The Kresge Foundation in Troy, Michigan, has announced grants totaling $5.5 million to free public health clinics and safety-net organizations that provide care to underserved and low-income populations in rural and urban areas.
A total of $4.6 million was awarded through the foundation's Health Clinic Opportunity Fund, which was launched last year to help build the operational capacity of charitable health clinics, public health clinics, and clinics designated as federally qualified health center lookalikes — facilities that did not receive federal stimulus money and, in many cases, have experienced a major increase in demand as a result of the economic downturn. As part of the fund's first grantmaking round, two-year, $300,000 grants were awarded to twenty clinics in twelve states and the District of Columbia. Recipients include Mobile Medical Care in Bethesda, Maryland; Mercy Primary Care Center in Detroit; and the Santa Cruz Women's Health Center in California. A second round of grants will be announced in June.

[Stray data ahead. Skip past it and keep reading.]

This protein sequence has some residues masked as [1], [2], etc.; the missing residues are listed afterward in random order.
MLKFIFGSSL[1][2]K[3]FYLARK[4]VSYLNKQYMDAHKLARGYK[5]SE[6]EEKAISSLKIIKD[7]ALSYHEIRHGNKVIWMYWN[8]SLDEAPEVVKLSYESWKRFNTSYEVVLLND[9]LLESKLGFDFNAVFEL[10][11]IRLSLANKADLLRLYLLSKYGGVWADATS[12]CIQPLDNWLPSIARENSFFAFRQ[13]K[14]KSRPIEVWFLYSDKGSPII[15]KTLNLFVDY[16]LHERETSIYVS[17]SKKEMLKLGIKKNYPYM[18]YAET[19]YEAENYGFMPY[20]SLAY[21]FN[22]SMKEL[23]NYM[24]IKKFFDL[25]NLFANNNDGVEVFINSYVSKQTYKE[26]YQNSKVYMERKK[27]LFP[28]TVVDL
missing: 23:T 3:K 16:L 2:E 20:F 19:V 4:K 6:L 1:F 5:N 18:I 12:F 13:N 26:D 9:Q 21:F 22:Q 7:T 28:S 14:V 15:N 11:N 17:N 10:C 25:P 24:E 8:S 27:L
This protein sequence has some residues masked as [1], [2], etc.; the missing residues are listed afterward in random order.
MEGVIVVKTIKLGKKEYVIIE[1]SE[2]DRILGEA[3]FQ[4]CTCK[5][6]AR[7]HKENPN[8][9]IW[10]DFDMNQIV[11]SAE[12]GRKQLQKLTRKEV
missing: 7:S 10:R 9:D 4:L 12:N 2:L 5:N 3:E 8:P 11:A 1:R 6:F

In addition, the foundation awarded grants totaling $900,000 through its four-year Safety-Net Enhancement Initiative, which is designed to reduce disparities and improve the health outcomes of low-income children and adults. Grants of $75,000 each were awarded to twelve public health agencies and community nonprofits in eleven states. Recipients include North Country Health Care in Flagstaff, Arizona; Primary Care Coalition in Baltimore; the Cleveland Clinic; and the Southern Illinois Healthcare Foundation.
"Overall, these grants are intended to improve the quality and access to public health services for low-income and uninsured individuals," said David D. Fukuzawa, program director for Kresge's Health Team. "This is an opportunity to assist organizations serving the most vulnerable populations."
For a complete list of grant recipients, visit the Kresge Foundation Web site.